Saturday, December 11, 2010

A Yuletide Reading List

As promised, here is a short list of favorite reading materials for this festive time of the year when we are all thinking of light, community and feasting. Some of these books are out of print, but sometimes they can be found in used book shops online, and they are often happy campers in your local library.

The Oxford Book of Days,
Bonnie Blackburn and Leofranc Holford-Strevens

Echoes of Magic: A Study of Seasonal Festivals through the Ages,
C.A. Burland

Ancient Ways: Reclaiming Pagan Traditions
Pauline and Dan Campanelli

Wheel of the Year: Living the Magical Life
Pauline and Dan Campanelli

The Return of the Light: Twelve Tales from Around the World for the Winter Solstice,
Carolyn McVickar Edwards

Kindling the Celtic Spirit,
Mara Freeman

A Calendar of Festivals, Traditional Celebrations, Songs, Seasonal Recipes and Things to Make,
Marian Green

The Sun in the Church: Cathedrals As Solar Observatories,
John L. Heilbron

Celebrate the Solstice: Honoring the Earth's Seasonal Rhythms through Festival and Ceremony,
Richard Heinberg

Celestially Auspicious Occasions; Seasons, Cycles & Celebrations,
Donna Henes

Stations of the Sun: A History of the Ritual Year in Britain
Ronald Hutton

The Winter Solstice
Ellen Jackson

The Dance of Time: The Origins of the Calendar: A Miscellany of History and Myth, Religion and Astronomy, Festivals and Feast Days,
Michael Judge

The Solstice Evergreen: History, Folklore and Origins of the Christmas Tree,
Sheryl Karas

Perpetual Almanack of Folklore
Charles Kightly

Sacred Celebrations: A Sourcebook
Glennie Kindred

Celebrations Of Light : A Year of Holidays Around the World
Nancy Luenn and Mark Bender (Illustrator)

The Winter Solstice: The Sacred Traditions of Christmas,
John Matthews and Caitlin Matthews

Christmas in Ritual and Tradition
Clement A. Miles

Yule: A Celebration of Light and Warmth (Holiday Series),
Dorothy Morrison

The Battle for Christmas
Stephen Nissenbaum

Sacred Origins of Profound Things: The Stories Behind The Rites and Rituals of The World's Religions,
Charles Panati

The Shortest Day: Celebrating the Winter Solstice,
Wendy Pfeffer
and Jesse Reisch

Pagan Christmas: The Plants, Spirits, and Rituals at the Origins of Yuletide,
Christian Rätsch and Claudia Müller-Ebeling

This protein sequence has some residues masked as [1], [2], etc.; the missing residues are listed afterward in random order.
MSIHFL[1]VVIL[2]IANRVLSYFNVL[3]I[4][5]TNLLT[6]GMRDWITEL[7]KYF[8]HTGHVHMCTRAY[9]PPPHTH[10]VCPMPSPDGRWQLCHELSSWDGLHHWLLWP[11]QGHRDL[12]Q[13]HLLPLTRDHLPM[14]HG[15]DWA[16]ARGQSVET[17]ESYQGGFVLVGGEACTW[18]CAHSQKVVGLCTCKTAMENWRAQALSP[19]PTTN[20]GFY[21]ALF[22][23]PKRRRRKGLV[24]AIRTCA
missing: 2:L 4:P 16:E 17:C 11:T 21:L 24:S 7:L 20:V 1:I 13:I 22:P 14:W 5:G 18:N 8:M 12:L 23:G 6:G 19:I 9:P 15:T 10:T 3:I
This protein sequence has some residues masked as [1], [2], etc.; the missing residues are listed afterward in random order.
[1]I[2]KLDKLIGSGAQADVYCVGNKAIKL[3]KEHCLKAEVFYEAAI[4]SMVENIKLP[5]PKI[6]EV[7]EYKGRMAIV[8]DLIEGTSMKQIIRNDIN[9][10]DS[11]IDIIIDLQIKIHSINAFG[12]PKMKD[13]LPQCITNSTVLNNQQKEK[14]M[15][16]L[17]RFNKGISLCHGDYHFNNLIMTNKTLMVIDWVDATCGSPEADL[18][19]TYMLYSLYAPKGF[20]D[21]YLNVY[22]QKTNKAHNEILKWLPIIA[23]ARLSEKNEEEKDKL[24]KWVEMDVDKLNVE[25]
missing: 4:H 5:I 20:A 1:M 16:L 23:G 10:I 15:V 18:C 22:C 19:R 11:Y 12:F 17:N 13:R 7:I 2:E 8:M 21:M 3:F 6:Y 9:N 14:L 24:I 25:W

All Around the Year, Holidays and Celebrations in American Life,
Jack Santino

Circle Round: Raising Children in the Goddess Tradition,
Starhawk, Anne Hill and Diane Baker

Keeping Christmas: Yuletide Traditions In Norway And The New Land
Kathleen Stokker

When Santa Was A Shaman: Ancient Origins of Santa Claus & the Christmas Tree,
Tony van Renterghem

The Fires of Yule: A Keltelven Guide for Celebrating the Winter Solstice,
Montague Whitsel


Rowan said...

What an interesting list of books, several I already have and others I intend to investigate and probably acquire very soon:)

the wild magnolia said...

Inspiring list of of books. I want to gobble them up! :)

Wishing you a cozy day!

the wild magnolia said...

Hah! You know me, got so excited over the books, I forgot to say I adore the fire!!!!! I somehow get lost in the flames and travel about! :)

Blessings kindred sister, magnolia

Anonymous said...

Oooh! I have several of these, and am happy to learn of others! Thank you for the light, and for the great image, too.
~Flaneuse in DC

Josh said...

I love that image - stick, kettle, fire & snow. I especially love the juxtaposition of yellow/orange fire against blue/white snow.

And thank you for the reading list.

Gingerspark said...

Great list!

I'll be trying to get ahold of many.

Thank you

Jenny said...

This list is delightful. I have printed it for later - a chance to sit, cup of tea and a fire, turning inward during the dark of the year... and turning to the used book websites! ;-)

Val said...

Ive just ordered the John Matthews from my library.

Its not until we have had several weeks of unaccustomed snow in south west UK, that I begin to appreciate your winter world.

The world is so beautiful under snow, especially when the eye is unaccustomed to the light it brings.